A disturbing report from the American Cancer Society reveals that adults across the US are being diagnosed with colon and rectal cancers at younger ages, with a proportionate number of cases among adults under age 55 increasing from 11% in 1995 to 20% in 2019. Each month the U.S. Department of Health and Human Services selects National Health Observances (NHOs) that align with its priorities for improving health across the nation. In March, raising awareness about nutrition, colorectal cancer, and HIV/AIDS is the focus. People between ages 45 – 75 are urged to have regular screenings for colorectal cancer because the earlier it is diagnosed, the better the chances of survival. If the disease runs in the family, screening before age 45 is recommended. The American Cancer Society reports that 106,970 new cases of colon cancer and 46,050 new cases of rectal cancer will occur in 2023. Colorectal cancer is the third leading cause of cancer-related death in men and women, and when the numbers are combined, it’s the second most common cause of death in the United States. Treatment for colorectal cancer varies from patient to patient, but very often patients who undergo chemotherapy for colorectal cancer experience what’s known as “chemo brain.”
The goal of chemotherapy is to kill cancer cells, and most treatments target rapidly dividing cells, but as it eliminates fast-growing cancer cells, it also damages healthy cells. This leads to side effects including chemo brain, nausea, fatigue and/or a lowered immune system leading to infections. “Chemo brain” or “chemo fog” refers to a real disease. It’s highly frustrating to patients who suffer from thinking and memory problems, including disorganized behavior, confusion, memory loss, and trouble concentrating, retaining information, and making decisions. Chemo brain is especially challenging to individuals who previously operated at high cognitive levels. They often believe they will be able to overcome chemo brain by sheer will, when in fact, sadly, it’s not easily defeated. For some patients, the only option is to file a for long-term disability insurance claim.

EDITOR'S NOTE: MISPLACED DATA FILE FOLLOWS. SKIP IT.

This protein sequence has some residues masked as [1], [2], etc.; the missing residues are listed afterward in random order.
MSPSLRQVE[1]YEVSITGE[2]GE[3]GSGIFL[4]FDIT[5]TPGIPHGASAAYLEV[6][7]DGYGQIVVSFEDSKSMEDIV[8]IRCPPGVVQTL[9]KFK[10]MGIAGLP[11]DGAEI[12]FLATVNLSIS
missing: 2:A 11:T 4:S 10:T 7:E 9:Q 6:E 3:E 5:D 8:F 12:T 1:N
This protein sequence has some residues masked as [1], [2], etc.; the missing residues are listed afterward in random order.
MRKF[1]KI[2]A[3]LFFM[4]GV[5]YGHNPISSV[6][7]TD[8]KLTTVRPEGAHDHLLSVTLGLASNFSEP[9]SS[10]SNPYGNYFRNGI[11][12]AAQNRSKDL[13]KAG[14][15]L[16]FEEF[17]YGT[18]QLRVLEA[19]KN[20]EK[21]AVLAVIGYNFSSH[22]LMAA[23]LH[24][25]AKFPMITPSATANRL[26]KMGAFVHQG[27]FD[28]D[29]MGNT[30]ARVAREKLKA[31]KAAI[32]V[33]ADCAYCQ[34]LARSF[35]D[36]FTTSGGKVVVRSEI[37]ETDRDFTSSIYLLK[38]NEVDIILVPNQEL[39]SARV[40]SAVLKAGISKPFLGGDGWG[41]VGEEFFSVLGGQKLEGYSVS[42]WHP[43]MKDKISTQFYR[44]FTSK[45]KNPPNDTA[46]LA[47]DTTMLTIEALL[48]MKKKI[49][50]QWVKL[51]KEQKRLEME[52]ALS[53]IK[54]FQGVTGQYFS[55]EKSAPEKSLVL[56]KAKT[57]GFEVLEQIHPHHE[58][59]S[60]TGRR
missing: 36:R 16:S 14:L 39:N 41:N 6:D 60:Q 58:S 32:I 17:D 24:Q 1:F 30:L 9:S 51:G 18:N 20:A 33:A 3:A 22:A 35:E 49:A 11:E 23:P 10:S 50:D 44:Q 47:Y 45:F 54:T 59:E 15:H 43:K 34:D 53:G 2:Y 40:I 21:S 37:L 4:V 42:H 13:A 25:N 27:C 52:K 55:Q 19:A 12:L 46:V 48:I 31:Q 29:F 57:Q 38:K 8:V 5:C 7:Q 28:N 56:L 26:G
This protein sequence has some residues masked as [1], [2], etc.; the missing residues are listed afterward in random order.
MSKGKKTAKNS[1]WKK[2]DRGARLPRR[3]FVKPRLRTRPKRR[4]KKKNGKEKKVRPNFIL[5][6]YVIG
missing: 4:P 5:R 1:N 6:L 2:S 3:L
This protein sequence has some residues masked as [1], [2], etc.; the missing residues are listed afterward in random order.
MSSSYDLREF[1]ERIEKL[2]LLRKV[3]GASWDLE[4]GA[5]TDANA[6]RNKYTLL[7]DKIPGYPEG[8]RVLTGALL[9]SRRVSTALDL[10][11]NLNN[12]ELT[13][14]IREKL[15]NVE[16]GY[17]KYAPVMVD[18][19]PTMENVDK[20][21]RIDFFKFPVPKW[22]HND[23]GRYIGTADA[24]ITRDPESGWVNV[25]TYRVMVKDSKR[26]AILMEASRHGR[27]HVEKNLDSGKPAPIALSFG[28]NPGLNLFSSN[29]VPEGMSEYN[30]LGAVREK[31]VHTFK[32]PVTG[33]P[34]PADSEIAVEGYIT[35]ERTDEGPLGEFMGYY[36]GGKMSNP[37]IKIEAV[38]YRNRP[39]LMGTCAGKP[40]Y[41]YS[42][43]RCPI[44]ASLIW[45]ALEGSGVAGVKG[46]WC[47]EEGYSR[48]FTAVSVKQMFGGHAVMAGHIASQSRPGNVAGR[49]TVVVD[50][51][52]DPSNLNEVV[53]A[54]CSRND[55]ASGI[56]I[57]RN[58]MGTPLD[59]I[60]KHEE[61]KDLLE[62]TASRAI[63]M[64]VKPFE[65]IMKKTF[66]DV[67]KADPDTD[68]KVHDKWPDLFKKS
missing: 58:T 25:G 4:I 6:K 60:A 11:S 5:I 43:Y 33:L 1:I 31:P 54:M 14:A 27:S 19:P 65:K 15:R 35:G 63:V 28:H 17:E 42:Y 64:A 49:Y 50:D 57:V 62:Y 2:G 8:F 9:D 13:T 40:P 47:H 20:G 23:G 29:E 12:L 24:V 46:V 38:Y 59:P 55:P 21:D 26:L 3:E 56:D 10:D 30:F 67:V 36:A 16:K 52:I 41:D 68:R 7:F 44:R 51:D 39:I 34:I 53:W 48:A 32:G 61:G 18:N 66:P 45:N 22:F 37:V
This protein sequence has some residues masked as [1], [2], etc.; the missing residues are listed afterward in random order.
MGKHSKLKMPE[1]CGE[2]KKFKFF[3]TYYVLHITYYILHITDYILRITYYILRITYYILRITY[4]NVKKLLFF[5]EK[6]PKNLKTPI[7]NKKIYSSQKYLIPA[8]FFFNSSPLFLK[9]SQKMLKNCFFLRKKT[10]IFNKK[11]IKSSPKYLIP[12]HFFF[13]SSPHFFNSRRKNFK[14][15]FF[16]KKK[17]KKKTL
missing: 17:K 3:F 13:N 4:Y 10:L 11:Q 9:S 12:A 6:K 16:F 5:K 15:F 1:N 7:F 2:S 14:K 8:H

Frankel & Newfield has represented many patients who have suffered cognitive changes following treatment for cancer when their long-term disability insurance claims were denied. There are a few tactics used by insurance companies for these claims:
The last thing someone suffering from chemo brain should be dealing with is battling a large disability insurance company with endless resources, including lawyers and doctors whose sole purpose is to deny claims. Our firm has fought every major disability insurance company and recovered millions of dollars of disability benefits for our clients.
Since 2004, our firm has focused on helping people who have had their long-term disability benefits denied. Partners Jason Newfield and Justin Frankel work directly with our clients, who benefit from their knowledge and experience. We have the experience, knowledge and tenacity needed to fight back when the disability insurance companies denies claims.
Jason Newfield is a founding partner of the disability insurance law firm Frankel & Newfield. He has spent the majority of his legal career advocating for the rights of disabled workers. He has lectured other professionals, worked on a Federal Advisory committee, and published many articles in the field of disability insurance claims and litigation.
Secrets the Disability Insurance Companies Don't Want You to Know!